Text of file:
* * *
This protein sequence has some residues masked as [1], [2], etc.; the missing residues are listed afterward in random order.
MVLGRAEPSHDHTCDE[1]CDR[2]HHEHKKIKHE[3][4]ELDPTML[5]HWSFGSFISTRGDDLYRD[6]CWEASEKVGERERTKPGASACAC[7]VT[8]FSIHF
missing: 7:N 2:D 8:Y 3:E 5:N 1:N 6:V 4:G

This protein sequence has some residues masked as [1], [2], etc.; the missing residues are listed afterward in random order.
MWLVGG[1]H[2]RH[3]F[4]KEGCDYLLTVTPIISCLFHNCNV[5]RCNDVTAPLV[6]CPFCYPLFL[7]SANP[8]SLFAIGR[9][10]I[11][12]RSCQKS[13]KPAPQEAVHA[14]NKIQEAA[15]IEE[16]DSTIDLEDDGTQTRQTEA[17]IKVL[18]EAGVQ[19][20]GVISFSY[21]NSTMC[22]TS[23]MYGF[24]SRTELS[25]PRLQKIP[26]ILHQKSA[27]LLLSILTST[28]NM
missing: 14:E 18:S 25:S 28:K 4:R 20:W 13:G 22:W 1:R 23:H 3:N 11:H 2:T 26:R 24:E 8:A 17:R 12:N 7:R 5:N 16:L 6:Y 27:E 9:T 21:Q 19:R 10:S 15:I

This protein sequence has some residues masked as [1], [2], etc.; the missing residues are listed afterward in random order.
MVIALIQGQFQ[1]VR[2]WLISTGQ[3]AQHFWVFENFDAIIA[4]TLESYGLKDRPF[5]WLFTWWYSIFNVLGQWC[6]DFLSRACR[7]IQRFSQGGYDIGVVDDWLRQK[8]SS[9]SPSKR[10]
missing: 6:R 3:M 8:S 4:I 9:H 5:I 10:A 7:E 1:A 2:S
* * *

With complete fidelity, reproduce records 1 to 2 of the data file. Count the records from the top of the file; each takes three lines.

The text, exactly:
This protein sequence has some residues masked as [1], [2], etc.; the missing residues are listed afterward in random order.
MVLGRAEPSHDHTCDE[1]CDR[2]HHEHKKIKHE[3][4]ELDPTML[5]HWSFGSFISTRGDDLYRD[6]CWEASEKVGERERTKPGASACAC[7]VT[8]FSIHF
missing: 7:N 2:D 8:Y 3:E 5:N 1:N 6:V 4:G

This protein sequence has some residues masked as [1], [2], etc.; the missing residues are listed afterward in random order.
MWLVGG[1]H[2]RH[3]F[4]KEGCDYLLTVTPIISCLFHNCNV[5]RCNDVTAPLV[6]CPFCYPLFL[7]SANP[8]SLFAIGR[9][10]I[11][12]RSCQKS[13]KPAPQEAVHA[14]NKIQEAA[15]IEE[16]DSTIDLEDDGTQTRQTEA[17]IKVL[18]EAGVQ[19][20]GVISFSY[21]NSTMC[22]TS[23]MYGF[24]SRTELS[25]PRLQKIP[26]ILHQKSA[27]LLLSILTST[28]NM
missing: 14:E 18:S 25:S 28:K 4:R 20:W 13:G 22:W 1:R 23:H 3:N 11:H 2:T 26:R 24:E 8:A 17:R 12:N 7:R 5:N 16:L 6:Y 27:E 9:T 21:Q 19:R 10:S 15:I